A second toxic industrial accident at Orica’s Koorang Island facility has prompted the Nature Conservation Council of NSW to call for a public inquiry into industrial pollution regulation and safety.
The release of wastewater containing arsenic levels above the allowed licence concentrations into the Hunter River comes a little more than a week after plumes of hexavalent chromium leaked from the same facility.
“The two latest toxic industrial incidents occurring at this major industrial facility are a wakeup call that the State government needs a public inquiry into the state’s pollution laws, their monitoring and enforcement to stop it happening again,” CEO Pepe Clarke said today.
“There is a disturbing pattern emerging of an industry regularly using our rivers and the air we breathe as a dumping ground for chemicals such as arsenic, nitrogen oxide and ammonia.
“The Environmental Protection Agency (EPA) website reports Orica’s facility in Newcastle alone has breached its pollution licence 131 times since 2000, including unlawful releases of arsenic in 2009 and hexavalent chromium in 2006.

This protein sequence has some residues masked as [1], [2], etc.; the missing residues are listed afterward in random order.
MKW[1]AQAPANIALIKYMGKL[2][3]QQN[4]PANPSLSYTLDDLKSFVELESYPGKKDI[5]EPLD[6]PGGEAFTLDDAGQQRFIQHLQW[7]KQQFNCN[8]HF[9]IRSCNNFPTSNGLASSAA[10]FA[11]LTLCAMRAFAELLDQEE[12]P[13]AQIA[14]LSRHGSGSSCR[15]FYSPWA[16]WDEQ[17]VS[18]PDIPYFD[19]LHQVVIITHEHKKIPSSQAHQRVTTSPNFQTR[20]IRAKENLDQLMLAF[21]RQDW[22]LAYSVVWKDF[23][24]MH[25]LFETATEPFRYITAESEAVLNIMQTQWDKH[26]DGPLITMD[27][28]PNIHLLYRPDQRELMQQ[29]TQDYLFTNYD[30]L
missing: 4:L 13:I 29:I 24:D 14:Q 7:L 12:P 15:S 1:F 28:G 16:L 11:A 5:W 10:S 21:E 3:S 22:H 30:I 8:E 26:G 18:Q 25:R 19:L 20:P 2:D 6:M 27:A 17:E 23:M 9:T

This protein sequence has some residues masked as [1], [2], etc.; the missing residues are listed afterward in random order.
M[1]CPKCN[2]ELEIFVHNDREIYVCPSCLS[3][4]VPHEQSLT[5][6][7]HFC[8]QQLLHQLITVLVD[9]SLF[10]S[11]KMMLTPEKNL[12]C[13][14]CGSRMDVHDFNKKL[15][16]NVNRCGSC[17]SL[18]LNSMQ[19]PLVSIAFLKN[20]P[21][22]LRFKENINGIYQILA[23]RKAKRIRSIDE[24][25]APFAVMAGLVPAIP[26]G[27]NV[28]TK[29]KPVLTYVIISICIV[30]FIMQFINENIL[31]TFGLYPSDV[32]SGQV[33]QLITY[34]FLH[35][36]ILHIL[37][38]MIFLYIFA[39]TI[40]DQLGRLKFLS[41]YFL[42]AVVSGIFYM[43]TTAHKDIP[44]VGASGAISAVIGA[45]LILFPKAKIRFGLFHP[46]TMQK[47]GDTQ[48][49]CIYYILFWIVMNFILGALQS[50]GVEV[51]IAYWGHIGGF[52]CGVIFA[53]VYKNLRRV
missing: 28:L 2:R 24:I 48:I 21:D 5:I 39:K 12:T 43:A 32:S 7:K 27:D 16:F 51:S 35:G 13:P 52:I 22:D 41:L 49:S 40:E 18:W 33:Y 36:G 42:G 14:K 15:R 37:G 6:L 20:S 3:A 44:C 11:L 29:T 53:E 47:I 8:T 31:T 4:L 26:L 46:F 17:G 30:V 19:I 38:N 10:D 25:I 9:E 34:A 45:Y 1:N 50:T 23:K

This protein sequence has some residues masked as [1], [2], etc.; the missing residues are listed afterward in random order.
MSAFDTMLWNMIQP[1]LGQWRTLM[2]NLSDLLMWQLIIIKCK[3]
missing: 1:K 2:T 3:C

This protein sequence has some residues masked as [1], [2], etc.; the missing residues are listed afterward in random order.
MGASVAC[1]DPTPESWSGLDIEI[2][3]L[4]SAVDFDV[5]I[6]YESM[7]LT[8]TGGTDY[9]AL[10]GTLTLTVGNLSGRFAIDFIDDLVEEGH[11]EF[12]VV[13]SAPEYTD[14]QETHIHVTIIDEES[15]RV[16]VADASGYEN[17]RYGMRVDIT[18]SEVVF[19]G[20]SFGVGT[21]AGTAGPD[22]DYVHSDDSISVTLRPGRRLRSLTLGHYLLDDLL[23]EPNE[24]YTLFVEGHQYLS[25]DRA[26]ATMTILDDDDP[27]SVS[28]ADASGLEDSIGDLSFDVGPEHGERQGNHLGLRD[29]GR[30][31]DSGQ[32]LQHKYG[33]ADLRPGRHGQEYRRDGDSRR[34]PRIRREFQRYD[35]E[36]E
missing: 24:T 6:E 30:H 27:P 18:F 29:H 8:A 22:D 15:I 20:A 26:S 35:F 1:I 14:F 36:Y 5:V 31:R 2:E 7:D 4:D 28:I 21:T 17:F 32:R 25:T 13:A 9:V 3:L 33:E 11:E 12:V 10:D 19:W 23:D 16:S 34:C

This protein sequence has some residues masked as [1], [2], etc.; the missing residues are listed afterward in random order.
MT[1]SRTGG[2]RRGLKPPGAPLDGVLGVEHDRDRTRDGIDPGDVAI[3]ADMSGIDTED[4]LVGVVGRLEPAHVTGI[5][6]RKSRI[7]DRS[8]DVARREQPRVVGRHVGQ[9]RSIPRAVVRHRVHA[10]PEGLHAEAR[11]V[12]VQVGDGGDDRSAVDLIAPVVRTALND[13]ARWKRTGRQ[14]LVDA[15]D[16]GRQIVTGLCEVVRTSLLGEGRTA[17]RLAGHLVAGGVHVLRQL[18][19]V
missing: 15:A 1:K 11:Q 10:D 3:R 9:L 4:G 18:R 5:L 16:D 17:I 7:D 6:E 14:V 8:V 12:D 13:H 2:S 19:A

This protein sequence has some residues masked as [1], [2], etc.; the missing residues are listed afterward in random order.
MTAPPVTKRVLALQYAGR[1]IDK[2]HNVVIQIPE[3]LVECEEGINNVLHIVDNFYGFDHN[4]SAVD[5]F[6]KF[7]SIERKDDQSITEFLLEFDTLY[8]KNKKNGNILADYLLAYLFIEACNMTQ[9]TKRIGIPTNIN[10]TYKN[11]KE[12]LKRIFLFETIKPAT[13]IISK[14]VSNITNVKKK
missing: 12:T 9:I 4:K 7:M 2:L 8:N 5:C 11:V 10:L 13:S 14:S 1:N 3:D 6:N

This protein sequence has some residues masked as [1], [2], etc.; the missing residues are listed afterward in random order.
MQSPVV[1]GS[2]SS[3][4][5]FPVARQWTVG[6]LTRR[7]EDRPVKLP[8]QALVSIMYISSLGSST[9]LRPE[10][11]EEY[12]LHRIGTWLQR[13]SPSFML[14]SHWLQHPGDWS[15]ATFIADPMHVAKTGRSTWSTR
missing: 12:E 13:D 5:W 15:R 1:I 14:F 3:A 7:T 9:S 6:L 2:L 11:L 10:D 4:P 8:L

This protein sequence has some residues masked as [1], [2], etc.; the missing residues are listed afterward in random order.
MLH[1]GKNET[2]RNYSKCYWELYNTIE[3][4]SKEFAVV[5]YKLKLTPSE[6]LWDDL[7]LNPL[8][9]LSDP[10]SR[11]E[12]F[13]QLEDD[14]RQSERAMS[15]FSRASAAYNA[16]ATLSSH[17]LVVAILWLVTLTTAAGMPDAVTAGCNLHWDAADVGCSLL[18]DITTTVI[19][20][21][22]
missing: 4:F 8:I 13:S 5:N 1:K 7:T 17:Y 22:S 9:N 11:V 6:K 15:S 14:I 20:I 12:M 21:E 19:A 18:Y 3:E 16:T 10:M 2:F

“However, since 2000 the EPA has not issued a single prevention, clean up or penalty notice for pollution to the Orica facility until the hexavalent chromium leak last week. The Authority needs better resourcing to keep watch on our behalf and hold industrial pollution in check.
“The Government must examine what is going wrong with pollution laws in the industrial sector so the health and wellbeing of our community and environment are protected.
“The terms of reference of the inquiry announced days ago do not go far enough. The inquiry must be expanded to examine how environmental pollution licences and their monitoring can prevent the risk of toxic incidents happening again and allow fair hearing of the concerns of communities like Stockton,” Mr Clarke said.
Photo: Edge of the Hunter River at Stockton. Peter Stoop/Sydney Morning Herald